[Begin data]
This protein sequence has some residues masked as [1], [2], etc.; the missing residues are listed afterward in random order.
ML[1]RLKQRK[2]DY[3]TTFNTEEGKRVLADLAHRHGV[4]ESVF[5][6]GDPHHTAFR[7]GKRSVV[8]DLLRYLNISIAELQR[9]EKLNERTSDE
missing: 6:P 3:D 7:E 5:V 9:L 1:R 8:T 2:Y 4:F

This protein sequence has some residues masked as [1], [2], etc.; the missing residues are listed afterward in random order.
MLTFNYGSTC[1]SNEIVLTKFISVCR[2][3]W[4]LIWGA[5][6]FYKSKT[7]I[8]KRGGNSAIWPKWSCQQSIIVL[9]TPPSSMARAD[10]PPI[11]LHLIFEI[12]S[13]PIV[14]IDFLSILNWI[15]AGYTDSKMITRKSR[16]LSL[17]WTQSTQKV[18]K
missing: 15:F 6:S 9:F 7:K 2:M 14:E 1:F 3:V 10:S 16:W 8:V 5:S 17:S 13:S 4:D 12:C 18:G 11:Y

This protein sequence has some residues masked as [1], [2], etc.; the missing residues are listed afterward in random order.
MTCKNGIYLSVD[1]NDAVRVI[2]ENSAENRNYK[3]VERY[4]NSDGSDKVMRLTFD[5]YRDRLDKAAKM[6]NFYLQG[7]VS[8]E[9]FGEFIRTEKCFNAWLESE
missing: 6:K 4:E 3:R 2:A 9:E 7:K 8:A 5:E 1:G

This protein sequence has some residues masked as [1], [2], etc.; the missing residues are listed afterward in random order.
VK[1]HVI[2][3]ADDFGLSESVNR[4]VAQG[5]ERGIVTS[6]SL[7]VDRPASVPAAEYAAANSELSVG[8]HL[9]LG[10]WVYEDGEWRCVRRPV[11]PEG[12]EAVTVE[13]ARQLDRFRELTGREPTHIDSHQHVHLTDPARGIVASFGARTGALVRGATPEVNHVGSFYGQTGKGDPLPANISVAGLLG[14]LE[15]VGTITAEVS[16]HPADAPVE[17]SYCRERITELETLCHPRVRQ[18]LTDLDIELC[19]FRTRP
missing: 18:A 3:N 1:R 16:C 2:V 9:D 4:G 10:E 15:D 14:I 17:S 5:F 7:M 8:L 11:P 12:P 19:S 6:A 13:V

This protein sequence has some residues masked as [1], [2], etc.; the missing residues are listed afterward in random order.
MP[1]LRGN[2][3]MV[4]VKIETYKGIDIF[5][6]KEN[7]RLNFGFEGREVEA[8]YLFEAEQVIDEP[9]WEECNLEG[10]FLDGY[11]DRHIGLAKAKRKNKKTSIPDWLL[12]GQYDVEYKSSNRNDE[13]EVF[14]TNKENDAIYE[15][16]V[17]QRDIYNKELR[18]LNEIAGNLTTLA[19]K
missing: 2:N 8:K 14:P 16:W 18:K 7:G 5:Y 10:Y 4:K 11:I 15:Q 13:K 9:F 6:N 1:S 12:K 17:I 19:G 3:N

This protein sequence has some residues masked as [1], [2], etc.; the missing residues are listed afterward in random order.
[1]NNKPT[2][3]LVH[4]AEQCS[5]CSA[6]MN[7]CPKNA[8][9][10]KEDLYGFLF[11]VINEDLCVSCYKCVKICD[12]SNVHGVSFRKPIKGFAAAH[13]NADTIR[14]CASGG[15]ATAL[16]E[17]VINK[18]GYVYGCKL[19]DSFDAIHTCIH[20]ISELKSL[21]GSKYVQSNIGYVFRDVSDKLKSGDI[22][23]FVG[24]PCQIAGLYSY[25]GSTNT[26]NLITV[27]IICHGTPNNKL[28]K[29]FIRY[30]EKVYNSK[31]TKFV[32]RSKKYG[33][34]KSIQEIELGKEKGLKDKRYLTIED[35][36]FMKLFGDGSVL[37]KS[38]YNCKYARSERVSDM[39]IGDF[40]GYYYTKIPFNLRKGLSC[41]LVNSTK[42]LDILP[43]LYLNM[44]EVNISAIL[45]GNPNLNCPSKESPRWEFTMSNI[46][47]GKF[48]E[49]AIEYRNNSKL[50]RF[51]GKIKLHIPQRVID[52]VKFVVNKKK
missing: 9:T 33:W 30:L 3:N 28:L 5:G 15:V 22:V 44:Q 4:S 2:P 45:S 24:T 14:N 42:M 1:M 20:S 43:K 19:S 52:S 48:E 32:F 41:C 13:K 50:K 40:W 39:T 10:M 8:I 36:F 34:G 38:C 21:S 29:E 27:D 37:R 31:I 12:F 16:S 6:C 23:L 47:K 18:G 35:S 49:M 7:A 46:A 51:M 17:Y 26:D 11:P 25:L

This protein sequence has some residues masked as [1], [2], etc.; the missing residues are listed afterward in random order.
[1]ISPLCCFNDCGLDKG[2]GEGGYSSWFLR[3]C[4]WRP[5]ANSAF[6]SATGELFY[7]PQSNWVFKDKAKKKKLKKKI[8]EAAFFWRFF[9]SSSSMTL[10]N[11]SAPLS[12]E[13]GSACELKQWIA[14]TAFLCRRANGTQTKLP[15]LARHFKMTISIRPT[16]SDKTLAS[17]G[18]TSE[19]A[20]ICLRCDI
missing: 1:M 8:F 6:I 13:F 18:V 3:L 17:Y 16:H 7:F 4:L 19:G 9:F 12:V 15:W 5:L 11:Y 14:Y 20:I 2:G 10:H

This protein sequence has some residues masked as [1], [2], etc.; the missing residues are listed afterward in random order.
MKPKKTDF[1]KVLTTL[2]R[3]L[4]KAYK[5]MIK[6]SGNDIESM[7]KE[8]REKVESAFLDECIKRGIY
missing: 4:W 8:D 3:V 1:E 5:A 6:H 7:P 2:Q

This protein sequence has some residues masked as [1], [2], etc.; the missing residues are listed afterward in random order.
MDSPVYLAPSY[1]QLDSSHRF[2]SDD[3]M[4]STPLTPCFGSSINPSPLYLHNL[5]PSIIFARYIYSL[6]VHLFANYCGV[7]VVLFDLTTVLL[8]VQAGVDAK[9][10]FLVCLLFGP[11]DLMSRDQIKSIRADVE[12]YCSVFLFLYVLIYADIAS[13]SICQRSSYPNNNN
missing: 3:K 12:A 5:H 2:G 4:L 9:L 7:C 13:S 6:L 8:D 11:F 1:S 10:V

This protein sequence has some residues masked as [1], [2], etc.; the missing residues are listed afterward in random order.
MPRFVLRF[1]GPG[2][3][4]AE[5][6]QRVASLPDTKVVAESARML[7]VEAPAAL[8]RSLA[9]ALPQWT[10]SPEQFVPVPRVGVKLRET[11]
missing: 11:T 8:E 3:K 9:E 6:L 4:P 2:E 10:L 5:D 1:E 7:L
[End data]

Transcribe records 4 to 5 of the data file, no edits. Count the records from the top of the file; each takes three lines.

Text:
This protein sequence has some residues masked as [1], [2], etc.; the missing residues are listed afterward in random order.
VK[1]HVI[2][3]ADDFGLSESVNR[4]VAQG[5]ERGIVTS[6]SL[7]VDRPASVPAAEYAAANSELSVG[8]HL[9]LG[10]WVYEDGEWRCVRRPV[11]PEG[12]EAVTVE[13]ARQLDRFRELTGREPTHIDSHQHVHLTDPARGIVASFGARTGALVRGATPEVNHVGSFYGQTGKGDPLPANISVAGLLG[14]LE[15]VGTITAEVS[16]HPADAPVE[17]SYCRERITELETLCHPRVRQ[18]LTDLDIELC[19]FRTRP
missing: 18:A 3:N 1:R 16:C 2:V 9:D 4:G 10:E 15:D 14:I 17:S 5:F 7:M 8:L 11:P 12:P 19:S 6:A 13:V

This protein sequence has some residues masked as [1], [2], etc.; the missing residues are listed afterward in random order.
MP[1]LRGN[2][3]MV[4]VKIETYKGIDIF[5][6]KEN[7]RLNFGFEGREVEA[8]YLFEAEQVIDEP[9]WEECNLEG[10]FLDGY[11]DRHIGLAKAKRKNKKTSIPDWLL[12]GQYDVEYKSSNRNDE[13]EVF[14]TNKENDAIYE[15][16]V[17]QRDIYNKELR[18]LNEIAGNLTTLA[19]K
missing: 2:N 8:K 14:P 16:W 18:K 7:G 5:Y 10:Y 4:K 11:I 15:Q 13:K 9:F 6:N 1:S 12:K 17:I 19:G 3:N